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Ryanair Thanks the Mayor of Copenhagen for His Official Ban

After facing accusations of “social dumping” from the Lord Major of Copenhagen, Frank Jensen, Ryanair launched a “Thanks Frank!”campaign on four of its Copenhagen routes to Dublin, London, Milan, Warsaw.


The promotion made seats available from just 69DKK (just over $10/£6/€9) for travel in June. The airline says it is: “ensuring the 45,000 municipal workers banned by Frank from flying Ryanair can enjoy a well earned break.”

This promotion, which expires on 25 May, follows what Ryanair says is a record rise in bookings after the Major expressly banned municipal workers from flying with Ryanair on official business.

Jensen told Danish national newspaper, the Berlingske: “We require all of those who deliver services to the municipality, including those who would sell us plane tickets, to offer their employees proper salaries and working conditions.”

This is part of ongoing backlash against the airline since it increased services at Copenhagen Airport. Some labor groups have expressed concerns that Ryanair’s salaries are inadequate, compared to the wages earned by workers in Denmark. Ryanair has addressed these allegations repeatedly, including now as part of its “Thanks Frank!” campaign.

“Ryanair is celebrating a record week in Denmark with bookings up 45%, thanks to all of the free publicity generated by Mayor Frank Jensen. We have also received over 100 applications from Danish pilots wanting to join Ryanair and earn salaries of over 1.1m DKK per annum,” says Robin Kiely, Head of Communications, Ryanair. At the present exchange rate, 1.1m DKK is over $160,000/£100,000/€140,000. Of the special “Thanks Frank!” fares, Kiely said: “Customers should book them quick, before Frank bans them!”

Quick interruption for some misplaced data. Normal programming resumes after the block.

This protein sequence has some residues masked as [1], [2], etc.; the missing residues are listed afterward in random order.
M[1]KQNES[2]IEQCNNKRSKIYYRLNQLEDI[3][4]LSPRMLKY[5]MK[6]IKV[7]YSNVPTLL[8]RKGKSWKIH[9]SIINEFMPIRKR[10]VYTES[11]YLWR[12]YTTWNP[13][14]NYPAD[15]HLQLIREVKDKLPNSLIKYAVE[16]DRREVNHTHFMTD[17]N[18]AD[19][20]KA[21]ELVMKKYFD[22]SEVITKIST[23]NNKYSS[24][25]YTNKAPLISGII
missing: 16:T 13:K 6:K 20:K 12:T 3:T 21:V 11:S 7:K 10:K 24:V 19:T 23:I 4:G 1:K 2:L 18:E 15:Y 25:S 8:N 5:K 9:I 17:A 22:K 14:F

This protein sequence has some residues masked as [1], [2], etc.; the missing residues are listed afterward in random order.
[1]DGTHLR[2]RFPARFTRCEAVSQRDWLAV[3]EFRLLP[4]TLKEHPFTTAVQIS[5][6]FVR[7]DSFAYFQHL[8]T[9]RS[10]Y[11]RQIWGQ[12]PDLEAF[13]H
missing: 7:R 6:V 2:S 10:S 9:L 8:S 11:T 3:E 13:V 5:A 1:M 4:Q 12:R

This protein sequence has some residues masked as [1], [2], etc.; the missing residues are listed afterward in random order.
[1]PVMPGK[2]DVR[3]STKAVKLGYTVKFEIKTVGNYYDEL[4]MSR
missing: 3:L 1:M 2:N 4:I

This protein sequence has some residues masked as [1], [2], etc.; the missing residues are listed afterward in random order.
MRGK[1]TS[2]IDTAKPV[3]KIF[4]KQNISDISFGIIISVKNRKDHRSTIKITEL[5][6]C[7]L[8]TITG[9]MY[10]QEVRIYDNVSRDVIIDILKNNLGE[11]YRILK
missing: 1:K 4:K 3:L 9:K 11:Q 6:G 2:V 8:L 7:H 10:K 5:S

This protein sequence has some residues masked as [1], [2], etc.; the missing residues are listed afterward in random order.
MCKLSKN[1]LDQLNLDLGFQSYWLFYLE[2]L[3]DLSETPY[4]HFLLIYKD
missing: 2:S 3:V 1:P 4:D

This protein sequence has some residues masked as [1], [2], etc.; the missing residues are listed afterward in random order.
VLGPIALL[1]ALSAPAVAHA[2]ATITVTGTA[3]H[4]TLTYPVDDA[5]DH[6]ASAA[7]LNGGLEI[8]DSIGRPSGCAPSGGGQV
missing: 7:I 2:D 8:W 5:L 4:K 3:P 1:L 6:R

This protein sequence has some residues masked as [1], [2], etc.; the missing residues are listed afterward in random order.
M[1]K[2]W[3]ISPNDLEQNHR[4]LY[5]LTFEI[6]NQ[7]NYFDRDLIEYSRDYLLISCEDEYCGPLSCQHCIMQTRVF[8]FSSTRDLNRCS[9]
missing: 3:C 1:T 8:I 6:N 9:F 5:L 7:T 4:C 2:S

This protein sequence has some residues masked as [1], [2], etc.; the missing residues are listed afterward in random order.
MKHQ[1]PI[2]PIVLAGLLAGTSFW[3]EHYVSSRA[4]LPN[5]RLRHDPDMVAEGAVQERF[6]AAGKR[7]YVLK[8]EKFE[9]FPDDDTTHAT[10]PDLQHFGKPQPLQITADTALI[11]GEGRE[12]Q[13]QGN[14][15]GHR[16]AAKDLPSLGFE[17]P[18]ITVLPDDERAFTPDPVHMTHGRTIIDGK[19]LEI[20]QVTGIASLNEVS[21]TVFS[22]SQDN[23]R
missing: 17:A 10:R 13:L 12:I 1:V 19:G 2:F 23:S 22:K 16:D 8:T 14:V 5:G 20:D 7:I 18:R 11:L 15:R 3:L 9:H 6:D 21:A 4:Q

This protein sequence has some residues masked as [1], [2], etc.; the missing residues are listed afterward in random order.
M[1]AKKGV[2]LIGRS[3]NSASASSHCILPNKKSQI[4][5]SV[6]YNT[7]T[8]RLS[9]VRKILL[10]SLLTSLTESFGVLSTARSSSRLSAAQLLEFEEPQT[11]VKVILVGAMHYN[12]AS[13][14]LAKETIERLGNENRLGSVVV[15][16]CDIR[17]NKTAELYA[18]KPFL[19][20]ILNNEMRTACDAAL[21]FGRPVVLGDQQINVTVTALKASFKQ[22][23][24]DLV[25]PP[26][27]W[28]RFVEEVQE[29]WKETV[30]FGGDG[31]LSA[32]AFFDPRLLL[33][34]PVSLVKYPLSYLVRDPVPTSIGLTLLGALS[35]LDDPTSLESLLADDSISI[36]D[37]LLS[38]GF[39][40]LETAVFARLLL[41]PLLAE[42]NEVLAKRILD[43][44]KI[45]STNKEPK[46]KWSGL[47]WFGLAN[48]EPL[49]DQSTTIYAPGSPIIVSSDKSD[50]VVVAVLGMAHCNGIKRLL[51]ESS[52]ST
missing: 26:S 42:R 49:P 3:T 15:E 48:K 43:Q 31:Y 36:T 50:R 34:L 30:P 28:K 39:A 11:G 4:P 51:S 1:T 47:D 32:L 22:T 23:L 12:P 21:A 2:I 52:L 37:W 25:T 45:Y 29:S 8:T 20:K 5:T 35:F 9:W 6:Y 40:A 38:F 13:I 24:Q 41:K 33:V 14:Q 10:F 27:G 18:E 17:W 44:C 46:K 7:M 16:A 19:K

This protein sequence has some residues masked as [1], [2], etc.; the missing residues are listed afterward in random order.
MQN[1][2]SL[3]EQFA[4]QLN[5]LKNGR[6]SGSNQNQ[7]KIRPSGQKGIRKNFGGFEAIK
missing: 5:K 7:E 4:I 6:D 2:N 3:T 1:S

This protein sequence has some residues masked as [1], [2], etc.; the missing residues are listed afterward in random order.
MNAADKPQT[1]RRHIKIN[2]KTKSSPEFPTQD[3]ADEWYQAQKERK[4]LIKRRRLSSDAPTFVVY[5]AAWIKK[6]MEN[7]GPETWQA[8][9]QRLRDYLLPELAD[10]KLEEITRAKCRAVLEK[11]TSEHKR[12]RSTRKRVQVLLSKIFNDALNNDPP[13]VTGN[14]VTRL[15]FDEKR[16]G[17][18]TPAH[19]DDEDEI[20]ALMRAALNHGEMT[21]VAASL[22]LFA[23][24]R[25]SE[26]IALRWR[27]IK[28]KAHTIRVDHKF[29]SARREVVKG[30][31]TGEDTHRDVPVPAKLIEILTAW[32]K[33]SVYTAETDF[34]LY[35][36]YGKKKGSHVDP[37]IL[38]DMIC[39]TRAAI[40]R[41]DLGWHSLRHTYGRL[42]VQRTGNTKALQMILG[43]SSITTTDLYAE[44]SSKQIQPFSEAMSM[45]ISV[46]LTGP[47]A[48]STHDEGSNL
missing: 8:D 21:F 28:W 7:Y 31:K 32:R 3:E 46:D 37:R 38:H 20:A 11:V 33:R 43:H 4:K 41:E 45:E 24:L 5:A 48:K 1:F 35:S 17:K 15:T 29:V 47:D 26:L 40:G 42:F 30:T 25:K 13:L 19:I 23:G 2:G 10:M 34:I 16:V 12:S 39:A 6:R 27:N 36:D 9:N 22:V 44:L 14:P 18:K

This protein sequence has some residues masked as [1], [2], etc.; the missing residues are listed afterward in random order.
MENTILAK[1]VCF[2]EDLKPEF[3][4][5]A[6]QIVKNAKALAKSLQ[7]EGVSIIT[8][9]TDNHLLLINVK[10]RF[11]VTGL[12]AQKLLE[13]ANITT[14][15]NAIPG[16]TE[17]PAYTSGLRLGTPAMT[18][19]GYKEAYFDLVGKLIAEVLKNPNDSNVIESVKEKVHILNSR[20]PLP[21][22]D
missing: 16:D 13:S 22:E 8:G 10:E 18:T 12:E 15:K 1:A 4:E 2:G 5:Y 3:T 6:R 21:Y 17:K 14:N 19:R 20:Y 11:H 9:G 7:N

Not everyone in Denmark agrees with Jensen’s strong stance against the Low-Cost Carrier. Conservative, Rasmus Jarlov, told the Berlingske: “It’s strange to see Frank Jensen throw himself so violently into the conflict between Ryanair and the unions. It seems inappropriate and out of touch with the Social Democrats normal rhetoric.”

The Berlingske indicates that there are concerns that this stance could affect the purchasing terms with all of the Kommune’s vendors.

“With Frank Jensen’s Ryanair travel ban, I expect that all public procurement, in all stages, will be conducted correspondingly,” tweeted Jakob Engel-Schmidt, representative of the Left party. “If he doesn’t try to ensure that all suppliers to the municipality have such agreements, one could rightly call him a populist and opportunist.”

Overall, the labor situation between airlines and labor unions in Scandinavia have been choppy, as long-established terms for wages and benefits are revised to fall in line with modern competition.

SAS entered into a new collaborative agreement with its Swedish pilots union SPF, on 21 May, after making preparations for a strike should the negotiations break down.

“It is pleasing that we have entered into a new agreement and with that avoid a strike in Sweden. We are now doing everything we can for customers and serve them in the way they expect. I value the experienced and skilled pilots we have at SAS and it is therefore we will continue to have collective bargain agreements according to the Scandinavian model,” said, Rickard Gustafson, President and CEO of SAS. This followed a breakdown of negotiations with Norwegian pilots union NSF, which led to a strike on 21 May.

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